In a prior post, we mentioned that not all organizational growth may be organic in nature. This post will help you understand how the Manifesto for Scaling Agility’s values and principles may still apply even for non-organic growth. Specifically, we will discuss two primary structured growth patterns: Growth through acquisition or merger. Contracted growth. Both […]
In a prior post, we mentioned that not all organizational growth may be organic in nature. This post will help you understand how the Manifesto for Scaling Agility’s values and principles may still apply even for non-organic growth. Specifically, we will discuss two primary structured growth patterns:
Both can add large groups of people quickly to an organization’s efforts. As a result, they can feel like they should be handled differently and that the Scaling Manifesto may not apply. We’d suggest that it still does, just that particular principles need to be emphasized.
When organizations decide to merge or one gets acquired, this can add teams, groups, programs, etc. in one large swoop. How should we scale agility to these new groups?
One hope is that the acquisition or merger considered how the organizational cultures will mesh and early communication began to establish a vision for how things would work when the acquisition or merger is completed. This will make things easier.
Suppose the teams are already working in an agile manner. What needs to be done? As recommended above, a vision can set a north star for a desirable future state and people can align themselves to it as they make decisions. The greater clarity the vision provides, the faster and easier the decisions that teams make will be.
One is radiating information between teams that have never worked together before. Presumably, one intent of the acquisition or merger is to better serve customers. Linkages between teams may be necessary to integrate their work together or to support customers using complementary products. Radiating information between teams will help them understand their relationships, where synergies may be leveraged, and how their work could impact each other.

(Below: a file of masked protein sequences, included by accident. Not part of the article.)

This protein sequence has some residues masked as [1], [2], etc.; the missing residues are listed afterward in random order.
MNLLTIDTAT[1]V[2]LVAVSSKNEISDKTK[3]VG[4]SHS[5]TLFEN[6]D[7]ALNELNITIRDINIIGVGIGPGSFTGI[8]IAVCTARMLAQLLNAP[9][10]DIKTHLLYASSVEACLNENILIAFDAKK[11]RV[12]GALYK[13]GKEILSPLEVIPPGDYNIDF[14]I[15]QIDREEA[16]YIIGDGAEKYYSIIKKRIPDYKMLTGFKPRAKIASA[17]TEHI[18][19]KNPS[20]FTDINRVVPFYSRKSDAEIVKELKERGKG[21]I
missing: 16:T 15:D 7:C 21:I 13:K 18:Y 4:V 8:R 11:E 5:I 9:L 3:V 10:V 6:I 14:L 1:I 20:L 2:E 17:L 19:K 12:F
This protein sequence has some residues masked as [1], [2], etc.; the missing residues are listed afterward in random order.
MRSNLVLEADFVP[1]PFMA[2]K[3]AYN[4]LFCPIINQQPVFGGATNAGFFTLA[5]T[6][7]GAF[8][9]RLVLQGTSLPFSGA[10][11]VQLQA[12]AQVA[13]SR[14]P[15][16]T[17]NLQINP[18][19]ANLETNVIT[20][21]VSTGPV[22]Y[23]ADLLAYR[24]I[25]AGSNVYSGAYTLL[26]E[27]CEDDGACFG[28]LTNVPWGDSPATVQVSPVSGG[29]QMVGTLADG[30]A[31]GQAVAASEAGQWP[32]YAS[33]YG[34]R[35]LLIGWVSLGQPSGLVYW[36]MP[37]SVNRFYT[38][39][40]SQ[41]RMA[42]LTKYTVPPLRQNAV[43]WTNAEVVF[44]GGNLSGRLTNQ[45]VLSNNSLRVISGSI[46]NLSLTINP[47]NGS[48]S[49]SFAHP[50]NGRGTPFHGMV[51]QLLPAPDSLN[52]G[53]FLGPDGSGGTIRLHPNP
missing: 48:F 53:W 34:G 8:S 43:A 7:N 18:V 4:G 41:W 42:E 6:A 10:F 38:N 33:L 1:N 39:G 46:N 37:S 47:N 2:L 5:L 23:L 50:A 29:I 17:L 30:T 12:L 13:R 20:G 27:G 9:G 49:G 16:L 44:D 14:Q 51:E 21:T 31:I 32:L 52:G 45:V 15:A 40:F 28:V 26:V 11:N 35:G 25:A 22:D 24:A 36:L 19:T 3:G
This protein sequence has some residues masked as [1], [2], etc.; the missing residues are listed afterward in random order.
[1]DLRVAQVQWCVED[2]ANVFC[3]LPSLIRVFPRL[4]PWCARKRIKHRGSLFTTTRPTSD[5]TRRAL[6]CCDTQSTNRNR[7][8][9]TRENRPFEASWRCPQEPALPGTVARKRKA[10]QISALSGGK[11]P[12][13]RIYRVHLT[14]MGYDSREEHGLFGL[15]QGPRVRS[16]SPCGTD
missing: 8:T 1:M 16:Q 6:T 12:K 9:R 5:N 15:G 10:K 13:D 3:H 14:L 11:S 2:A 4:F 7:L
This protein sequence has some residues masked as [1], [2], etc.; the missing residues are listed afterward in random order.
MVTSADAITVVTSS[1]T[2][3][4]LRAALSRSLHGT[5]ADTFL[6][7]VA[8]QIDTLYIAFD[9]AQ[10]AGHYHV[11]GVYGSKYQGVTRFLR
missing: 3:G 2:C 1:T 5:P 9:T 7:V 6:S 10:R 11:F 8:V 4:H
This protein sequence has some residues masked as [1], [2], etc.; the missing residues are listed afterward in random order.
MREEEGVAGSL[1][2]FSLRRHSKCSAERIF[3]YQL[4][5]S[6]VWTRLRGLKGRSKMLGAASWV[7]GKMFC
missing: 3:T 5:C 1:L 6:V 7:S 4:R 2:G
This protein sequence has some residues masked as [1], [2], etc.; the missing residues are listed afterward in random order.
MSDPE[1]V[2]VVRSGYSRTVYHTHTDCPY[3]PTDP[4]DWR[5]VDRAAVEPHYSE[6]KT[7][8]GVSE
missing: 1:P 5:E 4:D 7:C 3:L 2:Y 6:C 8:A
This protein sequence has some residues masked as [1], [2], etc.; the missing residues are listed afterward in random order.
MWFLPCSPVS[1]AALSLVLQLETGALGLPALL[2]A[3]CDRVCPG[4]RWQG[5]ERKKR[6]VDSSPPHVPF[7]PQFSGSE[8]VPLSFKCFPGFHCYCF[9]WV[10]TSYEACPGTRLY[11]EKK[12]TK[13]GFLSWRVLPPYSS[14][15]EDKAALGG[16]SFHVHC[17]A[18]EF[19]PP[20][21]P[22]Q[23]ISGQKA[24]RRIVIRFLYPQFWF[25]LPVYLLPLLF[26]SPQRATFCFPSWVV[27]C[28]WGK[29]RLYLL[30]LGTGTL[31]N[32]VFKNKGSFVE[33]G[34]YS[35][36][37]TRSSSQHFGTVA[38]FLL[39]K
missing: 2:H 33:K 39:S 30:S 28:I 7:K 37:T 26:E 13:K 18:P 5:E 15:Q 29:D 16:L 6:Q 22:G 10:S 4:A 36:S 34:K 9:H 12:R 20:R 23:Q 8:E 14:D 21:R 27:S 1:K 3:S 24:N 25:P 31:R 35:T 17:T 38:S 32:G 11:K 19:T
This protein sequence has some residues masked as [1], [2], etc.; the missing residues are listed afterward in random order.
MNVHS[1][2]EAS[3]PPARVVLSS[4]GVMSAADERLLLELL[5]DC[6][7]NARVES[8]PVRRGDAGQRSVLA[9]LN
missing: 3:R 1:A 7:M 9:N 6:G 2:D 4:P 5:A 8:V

Another is adopting only a minimal viable bureaucracy. Often, when organizations combine, they find overlap. There may be a need to reduce the number of people doing certain kinds of work. This is where the third principle comes into play:
“Respect, trust, and be kind to your people; foster a climate of open, honest, rapid, and empathetic communication.”
While open and honest communication about the overlap is necessary, it is important to remember that these people were doing valid work before. Their creativity could be tapped by identifying new work for them to do which may help the organization scale out. If there really is no need though, it is best to be respectful and kind when releasing them from the organization. That will build trust in those that remain, and it will be long remembered. It is probably good to plan for this contingency before the actual merger or acquisition occurs, so it isn’t done haphazardly.
Many organizations contract out work. One could contract large swaths of work and have no care for how it gets done. However, this approach will create friction between the organization and the contractor. The contractor will not understand why they are being contracted and may be working with a different vision than the client organization.
While it may be easy to contract for something large, even when the work dictates doing so with minimal viable bureaucracy, it may be best to build up the contracted organization slowly so that the growth is more organic. By doing this, the vision and goals of the effort can be shared more easily. Contracted teams can learn to radiate the appropriate information with other teams both inside and outside the contracting organization. Respect and trust can be better established. And teams can create an effective foundation of agility before bringing on additional ones.
While it may feel like these two circumstances warrant approaches that may not need to adhere to the Manifesto’s values and principles, it’s still advantageous to do so. As we’ve seen, these circumstances present new challenges that may require more emphasis on certain principles.
What challenges have you found when you decided to take one of these inorganic growth paths? Where do you find the values and principles helpful to consider? We’d love to hear from you and learn about these as the Manifesto for Scaling Agility increases adoption.